YEP Says, May 27: Caught on camera as police turn to new technology

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SOME will regard the decision to equip police officers in Leeds with body-worn cameras as further evidence of a breakdown in trust between the police and those they serve.

SOME will regard the decision to equip police officers in Leeds with body-worn cameras as further evidence of a breakdown in trust between the police and those they serve.

However, while this experiment is part of a wider trial, early evidence from the United States suggests that the use of such technology can help to solve crime while also preventing disputes between police and the public from escalating.

The latter is particularly important – front line officers need to maximise the amount of time they spend solving, and preventing, crime rather than getting embroiled in protracted investigations about their conduct.

If this £2m investment in video cameras brings about the anticipated benefits, it should be viewed as money well spent – even more so if it minimises the need for officers to be equipped with firearms or other means of protecting themselves when patrolling our streets.

However West Yorkshire Police – and other constabularies – cannot escape the fact that they are under the microscope following a succession of scandals.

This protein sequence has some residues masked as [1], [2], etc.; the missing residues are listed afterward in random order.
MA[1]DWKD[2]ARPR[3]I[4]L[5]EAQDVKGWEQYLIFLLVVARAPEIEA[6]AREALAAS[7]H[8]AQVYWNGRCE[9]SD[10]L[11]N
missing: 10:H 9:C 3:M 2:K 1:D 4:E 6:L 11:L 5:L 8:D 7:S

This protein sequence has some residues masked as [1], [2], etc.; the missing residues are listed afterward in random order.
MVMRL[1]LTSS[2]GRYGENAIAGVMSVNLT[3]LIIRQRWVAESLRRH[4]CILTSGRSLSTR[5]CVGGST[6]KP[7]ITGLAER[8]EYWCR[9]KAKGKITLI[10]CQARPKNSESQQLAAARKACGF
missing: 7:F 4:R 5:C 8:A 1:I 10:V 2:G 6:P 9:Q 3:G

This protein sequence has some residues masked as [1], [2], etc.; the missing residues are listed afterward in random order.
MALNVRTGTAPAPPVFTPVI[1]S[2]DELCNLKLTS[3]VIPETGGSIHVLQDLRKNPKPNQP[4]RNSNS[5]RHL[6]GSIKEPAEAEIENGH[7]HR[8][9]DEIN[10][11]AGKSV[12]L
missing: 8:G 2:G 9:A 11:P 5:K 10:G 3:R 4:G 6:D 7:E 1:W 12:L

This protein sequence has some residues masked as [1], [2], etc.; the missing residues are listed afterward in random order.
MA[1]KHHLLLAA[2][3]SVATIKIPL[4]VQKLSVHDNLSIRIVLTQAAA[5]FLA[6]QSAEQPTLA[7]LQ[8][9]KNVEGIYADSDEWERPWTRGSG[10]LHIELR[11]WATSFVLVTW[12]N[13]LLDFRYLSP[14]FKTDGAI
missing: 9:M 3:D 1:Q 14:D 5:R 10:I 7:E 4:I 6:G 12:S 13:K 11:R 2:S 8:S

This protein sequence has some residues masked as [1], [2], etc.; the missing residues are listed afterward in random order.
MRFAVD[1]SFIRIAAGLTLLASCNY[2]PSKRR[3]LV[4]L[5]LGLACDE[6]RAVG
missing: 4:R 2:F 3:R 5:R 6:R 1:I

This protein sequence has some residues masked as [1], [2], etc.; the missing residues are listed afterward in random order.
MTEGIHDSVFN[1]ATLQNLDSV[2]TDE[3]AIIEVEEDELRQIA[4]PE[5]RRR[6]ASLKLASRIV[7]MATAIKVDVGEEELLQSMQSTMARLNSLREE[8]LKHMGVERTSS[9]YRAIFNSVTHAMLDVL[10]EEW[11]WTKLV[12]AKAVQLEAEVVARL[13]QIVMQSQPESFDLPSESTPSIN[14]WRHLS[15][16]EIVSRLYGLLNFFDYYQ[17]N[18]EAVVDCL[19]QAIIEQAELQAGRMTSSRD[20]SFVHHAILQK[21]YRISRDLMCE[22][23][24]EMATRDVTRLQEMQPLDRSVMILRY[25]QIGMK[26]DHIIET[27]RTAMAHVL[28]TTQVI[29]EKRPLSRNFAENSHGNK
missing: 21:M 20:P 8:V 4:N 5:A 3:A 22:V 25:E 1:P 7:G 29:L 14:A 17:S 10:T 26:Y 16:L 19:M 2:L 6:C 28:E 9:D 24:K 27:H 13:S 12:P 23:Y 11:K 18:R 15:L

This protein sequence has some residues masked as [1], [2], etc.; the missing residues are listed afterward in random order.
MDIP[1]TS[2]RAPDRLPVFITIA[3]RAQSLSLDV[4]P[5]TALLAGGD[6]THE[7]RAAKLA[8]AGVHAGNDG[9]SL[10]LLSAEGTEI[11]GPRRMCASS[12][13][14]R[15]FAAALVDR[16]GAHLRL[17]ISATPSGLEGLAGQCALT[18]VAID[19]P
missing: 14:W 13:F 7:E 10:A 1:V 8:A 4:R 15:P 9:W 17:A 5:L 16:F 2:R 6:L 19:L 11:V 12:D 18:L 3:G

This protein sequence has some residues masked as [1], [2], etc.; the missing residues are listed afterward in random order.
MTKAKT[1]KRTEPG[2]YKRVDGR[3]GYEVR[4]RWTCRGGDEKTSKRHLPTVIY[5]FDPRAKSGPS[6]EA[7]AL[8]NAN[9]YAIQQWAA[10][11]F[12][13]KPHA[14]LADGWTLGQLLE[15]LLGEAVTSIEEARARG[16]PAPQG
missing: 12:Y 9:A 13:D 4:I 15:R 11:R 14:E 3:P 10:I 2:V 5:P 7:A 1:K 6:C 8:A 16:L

Trust has been eroded and a greater reliance on new technology must not stand in the way of police interacting with crime victims and the law-abiding public. Policing is invariably at its most effective in areas where officers enjoy a good dialogue with local residents.

Clean-up of leisure centres is long overdue

IN straitened times such as these, any spending by Leeds City Council will be open to scrutiny. However, the decision to commit £1.5m to upgrading Leeds’s leisure centres is a sound investment. Indeed, many will think they should be spending more.

The truth is that too many of the city’s leisure facilities are not up to standard and are a turn-off for anyone wanting to lead a healthier lifestyle.

Changing rooms often feel dated and dirty with little or no improvements having been made in decades. While this work will help, it must be accompanied by more rigorous standards from the staff who maintain them.

1990: Vinnie and Batts in action against Luton Town.

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